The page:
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Physics/Fluid Mechanics Problem - need help badly

  1. Mar 27, 2012 #1
    1. The problem statement, all variables and given/known data

    I have been staring at these two problems for a LONG time now and keep getting stuck. Please help me, and try to explain so I can understand.

    ro = density
    p = pressure
    g = gravity
    h = height/elevation
    A = area
    v = velocity

    1a) Use the principal of dimensional consistency, show that bernoulli's equation written as:

    P + (1/2)(ro)(v²) + (ro)gh = constant

    has the dimension of pressure.

    1b) When it is written as:

    (ro)/[(ro)*g] + (v²)/(2g) + h = constant

    show that each term has the dimension of length.




    2) Using equations

    a) A*v = A*v
    Left side both have subscript 1, right side have subscript 2.

    and the version of Bernoulli's equation:

    P/(ro) + (v²)/2 + gh = constant

    show that

    v(subscript 2) = sqrt((2*[p(sub1)-p(sub2)])/ (ro(1-[(A(sub2)/A(sub1))²])

    Sorry if it's hard to read. I can't do this on my own and my roommate isn't here to tutor me like he usually does.


    3. The attempt at a solution

    I don't even understand 1a and 1b. For 2, I can get as far as

    v[sub2] = [ro =(ro)gh - p]/[(ro)*(A(sub2)/A(sub1))²]

    and that's just by creating similar denominators for the second equation and substituting for v[sub2] with what i solved for the other v in the other equation.

    Help?
     
  2. jcsd
  3. Mar 27, 2012 #2

    NascentOxygen

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    Staff: Mentor

    Hi Kalookakoo! http://img96.imageshack.us/img96/5725/red5e5etimes5e5e45e5e25.gif [Broken]

    For starters, can you show that the terms on each side of the "+" signs all have units identical to the units of pressure?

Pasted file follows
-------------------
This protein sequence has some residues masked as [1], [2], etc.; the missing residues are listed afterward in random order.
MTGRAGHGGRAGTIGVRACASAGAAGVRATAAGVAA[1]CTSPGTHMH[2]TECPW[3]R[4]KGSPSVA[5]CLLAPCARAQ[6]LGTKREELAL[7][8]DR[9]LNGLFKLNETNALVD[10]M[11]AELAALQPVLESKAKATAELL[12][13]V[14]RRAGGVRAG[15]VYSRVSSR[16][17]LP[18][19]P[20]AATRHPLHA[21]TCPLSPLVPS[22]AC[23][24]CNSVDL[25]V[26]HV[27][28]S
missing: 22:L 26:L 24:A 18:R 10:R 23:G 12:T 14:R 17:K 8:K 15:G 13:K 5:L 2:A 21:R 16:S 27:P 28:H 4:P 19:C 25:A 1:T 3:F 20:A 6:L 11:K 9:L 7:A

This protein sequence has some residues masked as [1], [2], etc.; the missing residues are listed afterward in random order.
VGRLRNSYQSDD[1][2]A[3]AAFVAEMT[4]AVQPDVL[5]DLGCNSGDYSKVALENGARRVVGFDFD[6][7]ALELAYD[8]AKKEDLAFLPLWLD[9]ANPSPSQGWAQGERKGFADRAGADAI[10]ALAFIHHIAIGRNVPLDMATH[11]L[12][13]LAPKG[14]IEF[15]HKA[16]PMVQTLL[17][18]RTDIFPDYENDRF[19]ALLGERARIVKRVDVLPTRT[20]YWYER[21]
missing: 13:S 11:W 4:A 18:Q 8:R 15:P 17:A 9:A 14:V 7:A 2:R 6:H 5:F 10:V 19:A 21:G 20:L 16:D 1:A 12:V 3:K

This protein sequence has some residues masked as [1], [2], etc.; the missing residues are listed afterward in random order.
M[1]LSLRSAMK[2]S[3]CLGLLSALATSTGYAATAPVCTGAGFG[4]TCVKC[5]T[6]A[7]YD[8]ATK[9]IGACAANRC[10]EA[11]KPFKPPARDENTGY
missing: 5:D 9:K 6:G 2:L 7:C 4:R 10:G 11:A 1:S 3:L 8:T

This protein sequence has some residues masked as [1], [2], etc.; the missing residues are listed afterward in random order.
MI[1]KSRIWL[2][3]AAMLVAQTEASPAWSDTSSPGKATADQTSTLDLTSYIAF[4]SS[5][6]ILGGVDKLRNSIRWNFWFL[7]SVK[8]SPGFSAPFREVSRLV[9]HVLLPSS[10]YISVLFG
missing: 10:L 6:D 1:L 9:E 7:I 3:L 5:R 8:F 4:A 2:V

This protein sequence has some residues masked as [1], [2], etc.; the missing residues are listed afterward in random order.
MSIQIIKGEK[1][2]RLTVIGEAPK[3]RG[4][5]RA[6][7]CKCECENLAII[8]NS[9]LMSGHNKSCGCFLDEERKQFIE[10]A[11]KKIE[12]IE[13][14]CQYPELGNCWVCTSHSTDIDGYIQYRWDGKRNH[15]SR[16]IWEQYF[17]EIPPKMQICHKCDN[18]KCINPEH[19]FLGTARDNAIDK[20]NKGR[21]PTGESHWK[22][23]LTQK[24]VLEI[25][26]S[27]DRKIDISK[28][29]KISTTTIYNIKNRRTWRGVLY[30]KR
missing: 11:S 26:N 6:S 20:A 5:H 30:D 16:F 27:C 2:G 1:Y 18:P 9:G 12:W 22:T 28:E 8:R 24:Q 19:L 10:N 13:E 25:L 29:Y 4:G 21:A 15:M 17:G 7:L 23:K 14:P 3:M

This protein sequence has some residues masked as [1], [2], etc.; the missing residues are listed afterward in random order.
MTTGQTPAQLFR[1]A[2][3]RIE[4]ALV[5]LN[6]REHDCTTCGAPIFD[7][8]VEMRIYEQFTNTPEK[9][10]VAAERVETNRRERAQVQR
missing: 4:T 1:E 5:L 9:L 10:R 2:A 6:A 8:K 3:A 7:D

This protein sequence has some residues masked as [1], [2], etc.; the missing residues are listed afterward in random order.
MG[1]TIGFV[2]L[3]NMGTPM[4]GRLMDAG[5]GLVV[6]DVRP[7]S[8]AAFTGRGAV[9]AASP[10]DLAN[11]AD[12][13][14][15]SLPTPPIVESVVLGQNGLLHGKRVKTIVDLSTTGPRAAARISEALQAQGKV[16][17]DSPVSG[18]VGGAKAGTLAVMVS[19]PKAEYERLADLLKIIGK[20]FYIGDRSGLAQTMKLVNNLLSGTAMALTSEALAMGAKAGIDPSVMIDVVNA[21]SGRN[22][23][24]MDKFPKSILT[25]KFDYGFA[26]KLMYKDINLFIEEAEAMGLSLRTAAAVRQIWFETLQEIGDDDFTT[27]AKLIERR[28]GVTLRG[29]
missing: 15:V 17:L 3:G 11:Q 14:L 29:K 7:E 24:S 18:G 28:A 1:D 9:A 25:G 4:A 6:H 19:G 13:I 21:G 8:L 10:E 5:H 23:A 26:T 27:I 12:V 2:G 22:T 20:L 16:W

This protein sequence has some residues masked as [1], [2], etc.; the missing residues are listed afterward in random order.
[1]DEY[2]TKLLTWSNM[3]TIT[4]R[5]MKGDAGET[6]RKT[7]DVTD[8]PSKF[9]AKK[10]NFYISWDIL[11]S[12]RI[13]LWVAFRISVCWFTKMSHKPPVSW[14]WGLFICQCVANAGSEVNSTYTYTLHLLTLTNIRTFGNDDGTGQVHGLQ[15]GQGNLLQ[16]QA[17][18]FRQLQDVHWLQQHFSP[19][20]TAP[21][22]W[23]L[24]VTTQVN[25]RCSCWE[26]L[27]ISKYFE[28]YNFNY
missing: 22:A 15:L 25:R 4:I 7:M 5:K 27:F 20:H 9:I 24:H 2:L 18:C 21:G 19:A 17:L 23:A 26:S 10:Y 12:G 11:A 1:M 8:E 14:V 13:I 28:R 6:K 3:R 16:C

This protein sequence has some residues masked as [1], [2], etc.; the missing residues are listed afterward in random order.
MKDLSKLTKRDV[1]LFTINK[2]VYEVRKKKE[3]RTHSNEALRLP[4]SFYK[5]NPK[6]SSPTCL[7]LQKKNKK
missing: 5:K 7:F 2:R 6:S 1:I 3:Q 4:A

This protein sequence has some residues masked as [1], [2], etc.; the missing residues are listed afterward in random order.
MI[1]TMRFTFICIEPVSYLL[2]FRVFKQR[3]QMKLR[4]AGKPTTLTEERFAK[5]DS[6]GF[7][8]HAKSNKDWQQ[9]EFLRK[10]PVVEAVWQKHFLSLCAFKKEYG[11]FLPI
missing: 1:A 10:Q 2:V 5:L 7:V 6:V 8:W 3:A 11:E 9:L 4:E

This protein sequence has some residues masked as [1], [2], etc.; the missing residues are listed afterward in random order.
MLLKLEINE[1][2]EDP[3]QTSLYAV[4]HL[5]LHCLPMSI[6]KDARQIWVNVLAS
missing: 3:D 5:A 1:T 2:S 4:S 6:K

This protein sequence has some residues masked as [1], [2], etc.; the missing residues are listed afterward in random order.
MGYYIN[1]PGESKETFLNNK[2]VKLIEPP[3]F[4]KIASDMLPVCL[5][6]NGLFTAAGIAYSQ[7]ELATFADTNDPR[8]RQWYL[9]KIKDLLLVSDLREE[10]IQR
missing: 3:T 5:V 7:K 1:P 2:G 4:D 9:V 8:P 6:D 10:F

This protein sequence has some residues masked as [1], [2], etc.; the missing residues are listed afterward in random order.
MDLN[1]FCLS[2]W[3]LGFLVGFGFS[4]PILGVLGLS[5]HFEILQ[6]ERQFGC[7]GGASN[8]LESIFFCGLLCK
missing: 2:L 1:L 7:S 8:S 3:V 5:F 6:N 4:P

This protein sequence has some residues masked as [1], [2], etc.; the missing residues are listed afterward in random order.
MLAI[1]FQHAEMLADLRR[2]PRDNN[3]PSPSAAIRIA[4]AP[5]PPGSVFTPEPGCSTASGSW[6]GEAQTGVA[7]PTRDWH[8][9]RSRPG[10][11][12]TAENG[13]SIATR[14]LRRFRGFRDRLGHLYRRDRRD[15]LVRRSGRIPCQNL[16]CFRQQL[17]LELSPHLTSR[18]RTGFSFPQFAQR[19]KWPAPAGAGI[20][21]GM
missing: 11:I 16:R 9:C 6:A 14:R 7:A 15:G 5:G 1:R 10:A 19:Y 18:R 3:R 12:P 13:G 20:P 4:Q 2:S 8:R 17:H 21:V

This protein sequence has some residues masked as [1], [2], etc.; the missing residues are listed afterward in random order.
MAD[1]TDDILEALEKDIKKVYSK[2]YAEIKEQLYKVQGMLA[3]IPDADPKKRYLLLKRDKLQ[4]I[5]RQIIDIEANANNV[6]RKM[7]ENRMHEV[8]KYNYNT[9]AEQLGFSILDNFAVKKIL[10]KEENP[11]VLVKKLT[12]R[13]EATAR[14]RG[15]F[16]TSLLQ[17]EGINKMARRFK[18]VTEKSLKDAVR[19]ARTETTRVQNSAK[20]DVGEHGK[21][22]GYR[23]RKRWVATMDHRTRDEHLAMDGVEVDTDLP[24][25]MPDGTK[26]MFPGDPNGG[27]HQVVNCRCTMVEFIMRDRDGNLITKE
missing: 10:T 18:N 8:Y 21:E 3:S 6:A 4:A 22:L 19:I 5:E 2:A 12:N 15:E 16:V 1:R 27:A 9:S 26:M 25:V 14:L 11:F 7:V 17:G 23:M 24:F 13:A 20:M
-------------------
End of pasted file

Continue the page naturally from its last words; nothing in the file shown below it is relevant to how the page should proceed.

Last edited by a moderator: May 5, 2017
  4. Mar 27, 2012 #3
    Well. p is already pressure.

    ro*gh I guess could be kg/m^3 * (g) = N/m^3 * m = N/m^2 which is pressure.

    I don't see how the middle term can be pressure,
     
  5. Mar 27, 2012 #4

    NascentOxygen

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    Hint: F=ma
     
  6. Mar 27, 2012 #5
    Ohhhh.

    I pull out a m on the v² to be (m/s²) which is acceleration times the mass of the density so it's Force/m^3 * m = F/A.

    Wow, overlooked that, thanks.

    1a) Down!

    Can you help me with 2? I think I can get 2b down by myself, I'll ask if I get stuck again.
     
  7. Mar 27, 2012 #6
    I got 1b. :)

    It's really simple once I realized the F=ma part lol.

    Part 2 is troublesome...
     
  8. Mar 28, 2012 #7

    NascentOxygen

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    You shouldn't have a "p" here; it will be p1 or p2. As for the "h" terms, assume h remains constant.

    Your use of the "=" equal sign is too carefree. It is supposed to mean equals. Now would be a good time to start to use it more carefully, before you get into more complicated maths or science exercises. What is on the left of the "=" should be equal to what is on the right.
     
  9. Mar 28, 2012 #8
    Sorry that second equal sign is supposed to be a subtraction sign.

    Does that mean I have to use that second formula twice using p1 and v1 then v2 and p2?
     
  10. Mar 28, 2012 #9

    NascentOxygen

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    Staff: Mentor

    Use this equation for P1,v1 then for P2,v2
     
  11. Mar 28, 2012 #10
    And then what?

    Do I solve for p1 and p2 and set it up as (p1-p2) like it is in the end equation?

    Because I get (-ro)[(v²[sub1]/2) + (v²[sub2]/2)]

    Where does that come into play?
     
  12. Mar 28, 2012 #11
    And then what?

    Do I solve for p1 and p2 and set it up as (p1-p2) like it is in the end equation?

    Because I get (-ro)[(v²[sub1]/2) + (v²[sub2]/2)]

    Where does that come into play?
     
  13. Mar 28, 2012 #12

    NascentOxygen

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    This relates v1 to v2.
     
  14. Mar 28, 2012 #13
    How does that fit in? I just can't see it for some reason.

    I plugged in p1,v1 and p2,v2 in the bernoulli equation and solved for v2 and got:

    v²[sub2] = 2(p[sub1]-p[sub2])/(ro) + v²[sub1]

    It's almost right..but I'm stuck
     
  15. Mar 29, 2012 #14

    NascentOxygen

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    Staff: Mentor

    Replace this v1 with v1 from this equation:
     
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